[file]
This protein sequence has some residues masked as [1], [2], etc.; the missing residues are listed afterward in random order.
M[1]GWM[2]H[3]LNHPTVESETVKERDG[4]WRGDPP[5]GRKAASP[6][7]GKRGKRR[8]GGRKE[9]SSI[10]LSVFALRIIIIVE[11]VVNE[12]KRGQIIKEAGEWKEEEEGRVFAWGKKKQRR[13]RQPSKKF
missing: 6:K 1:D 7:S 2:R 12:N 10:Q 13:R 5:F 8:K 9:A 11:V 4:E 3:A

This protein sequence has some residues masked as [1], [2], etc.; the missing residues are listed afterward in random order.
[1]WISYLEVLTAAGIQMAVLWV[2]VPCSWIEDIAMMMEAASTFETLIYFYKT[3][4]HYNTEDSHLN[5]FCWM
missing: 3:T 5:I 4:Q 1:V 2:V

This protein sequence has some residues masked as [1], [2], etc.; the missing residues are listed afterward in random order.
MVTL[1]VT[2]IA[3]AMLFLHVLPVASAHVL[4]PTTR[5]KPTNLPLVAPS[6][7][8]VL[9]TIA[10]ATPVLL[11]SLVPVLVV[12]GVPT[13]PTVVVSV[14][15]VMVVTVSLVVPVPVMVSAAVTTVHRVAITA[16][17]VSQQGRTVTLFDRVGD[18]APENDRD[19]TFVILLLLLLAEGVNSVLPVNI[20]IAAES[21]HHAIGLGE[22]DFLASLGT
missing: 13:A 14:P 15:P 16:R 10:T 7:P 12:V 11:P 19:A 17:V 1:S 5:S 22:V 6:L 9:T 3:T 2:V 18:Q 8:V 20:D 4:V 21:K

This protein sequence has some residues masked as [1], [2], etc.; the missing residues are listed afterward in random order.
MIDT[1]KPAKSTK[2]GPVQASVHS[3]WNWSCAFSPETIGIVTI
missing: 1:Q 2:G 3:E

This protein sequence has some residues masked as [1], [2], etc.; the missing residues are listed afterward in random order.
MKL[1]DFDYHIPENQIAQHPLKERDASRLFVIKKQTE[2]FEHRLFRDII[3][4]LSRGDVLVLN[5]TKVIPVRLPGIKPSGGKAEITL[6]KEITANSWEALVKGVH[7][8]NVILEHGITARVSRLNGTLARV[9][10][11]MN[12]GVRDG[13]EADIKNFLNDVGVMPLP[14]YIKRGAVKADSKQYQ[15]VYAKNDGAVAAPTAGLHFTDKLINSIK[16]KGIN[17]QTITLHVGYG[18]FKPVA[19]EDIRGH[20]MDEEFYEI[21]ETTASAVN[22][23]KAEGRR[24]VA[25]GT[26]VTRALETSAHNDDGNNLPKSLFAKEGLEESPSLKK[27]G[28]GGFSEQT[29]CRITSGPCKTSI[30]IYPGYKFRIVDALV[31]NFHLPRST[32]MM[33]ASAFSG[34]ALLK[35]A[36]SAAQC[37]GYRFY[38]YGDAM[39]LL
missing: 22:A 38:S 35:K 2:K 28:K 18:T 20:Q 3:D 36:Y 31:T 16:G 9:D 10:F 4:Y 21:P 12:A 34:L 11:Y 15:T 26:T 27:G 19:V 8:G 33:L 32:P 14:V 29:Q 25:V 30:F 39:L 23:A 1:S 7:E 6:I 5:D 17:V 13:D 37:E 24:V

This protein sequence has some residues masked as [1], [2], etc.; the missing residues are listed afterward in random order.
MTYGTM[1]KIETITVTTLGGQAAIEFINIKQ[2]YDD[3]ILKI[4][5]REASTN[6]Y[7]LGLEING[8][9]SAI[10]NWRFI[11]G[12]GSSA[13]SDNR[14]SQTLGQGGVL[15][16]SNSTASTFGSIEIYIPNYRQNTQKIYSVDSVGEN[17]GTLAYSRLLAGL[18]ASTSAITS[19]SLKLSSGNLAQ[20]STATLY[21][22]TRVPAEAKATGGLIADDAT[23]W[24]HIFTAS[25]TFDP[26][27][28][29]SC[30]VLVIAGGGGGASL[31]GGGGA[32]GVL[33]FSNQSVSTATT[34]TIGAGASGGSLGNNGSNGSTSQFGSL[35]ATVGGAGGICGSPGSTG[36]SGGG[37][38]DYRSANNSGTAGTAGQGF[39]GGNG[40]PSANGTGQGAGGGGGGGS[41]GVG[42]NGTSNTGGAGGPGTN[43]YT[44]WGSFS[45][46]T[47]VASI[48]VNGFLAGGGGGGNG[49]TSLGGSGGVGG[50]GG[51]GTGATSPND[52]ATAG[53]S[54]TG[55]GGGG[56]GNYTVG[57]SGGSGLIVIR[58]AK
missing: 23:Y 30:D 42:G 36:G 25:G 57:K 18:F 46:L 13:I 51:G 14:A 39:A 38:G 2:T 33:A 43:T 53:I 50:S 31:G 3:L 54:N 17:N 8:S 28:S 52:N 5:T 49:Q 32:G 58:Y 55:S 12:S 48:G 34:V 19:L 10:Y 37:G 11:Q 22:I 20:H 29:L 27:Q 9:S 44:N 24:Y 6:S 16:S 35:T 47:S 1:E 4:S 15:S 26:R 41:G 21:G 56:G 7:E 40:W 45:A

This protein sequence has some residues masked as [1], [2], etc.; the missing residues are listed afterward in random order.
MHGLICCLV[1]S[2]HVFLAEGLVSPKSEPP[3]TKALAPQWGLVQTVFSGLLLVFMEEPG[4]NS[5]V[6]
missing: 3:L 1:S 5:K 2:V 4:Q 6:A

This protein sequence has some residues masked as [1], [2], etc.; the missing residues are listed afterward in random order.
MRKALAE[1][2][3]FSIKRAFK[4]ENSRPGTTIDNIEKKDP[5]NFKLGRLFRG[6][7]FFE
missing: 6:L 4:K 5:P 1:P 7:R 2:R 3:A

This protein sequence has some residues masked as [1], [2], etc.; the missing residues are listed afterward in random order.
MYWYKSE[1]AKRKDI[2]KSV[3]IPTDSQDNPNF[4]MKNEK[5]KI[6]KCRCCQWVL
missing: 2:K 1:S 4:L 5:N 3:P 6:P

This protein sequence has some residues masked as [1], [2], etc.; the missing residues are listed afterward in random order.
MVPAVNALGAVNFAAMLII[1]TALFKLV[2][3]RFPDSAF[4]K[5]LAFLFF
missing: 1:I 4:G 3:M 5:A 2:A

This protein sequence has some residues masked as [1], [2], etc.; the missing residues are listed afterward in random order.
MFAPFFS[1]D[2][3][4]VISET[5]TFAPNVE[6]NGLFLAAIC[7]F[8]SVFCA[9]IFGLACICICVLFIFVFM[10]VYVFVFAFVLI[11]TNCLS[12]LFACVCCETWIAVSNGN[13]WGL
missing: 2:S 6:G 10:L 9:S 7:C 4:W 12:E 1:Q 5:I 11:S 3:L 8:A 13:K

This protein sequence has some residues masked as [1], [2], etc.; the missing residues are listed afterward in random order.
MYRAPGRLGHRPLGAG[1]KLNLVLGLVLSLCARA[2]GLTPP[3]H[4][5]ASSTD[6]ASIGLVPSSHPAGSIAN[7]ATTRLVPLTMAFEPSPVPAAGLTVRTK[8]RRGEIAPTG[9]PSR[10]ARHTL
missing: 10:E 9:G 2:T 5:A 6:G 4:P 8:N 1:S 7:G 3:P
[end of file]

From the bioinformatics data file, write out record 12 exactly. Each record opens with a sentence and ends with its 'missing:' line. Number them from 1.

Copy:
This protein sequence has some residues masked as [1], [2], etc.; the missing residues are listed afterward in random order.
MYRAPGRLGHRPLGAG[1]KLNLVLGLVLSLCARA[2]GLTPP[3]H[4][5]ASSTD[6]ASIGLVPSSHPAGSIAN[7]ATTRLVPLTMAFEPSPVPAAGLTVRTK[8]RRGEIAPTG[9]PSR[10]ARHTL
missing: 10:E 9:G 2:T 5:A 6:G 4:P 8:N 1:S 7:G 3:P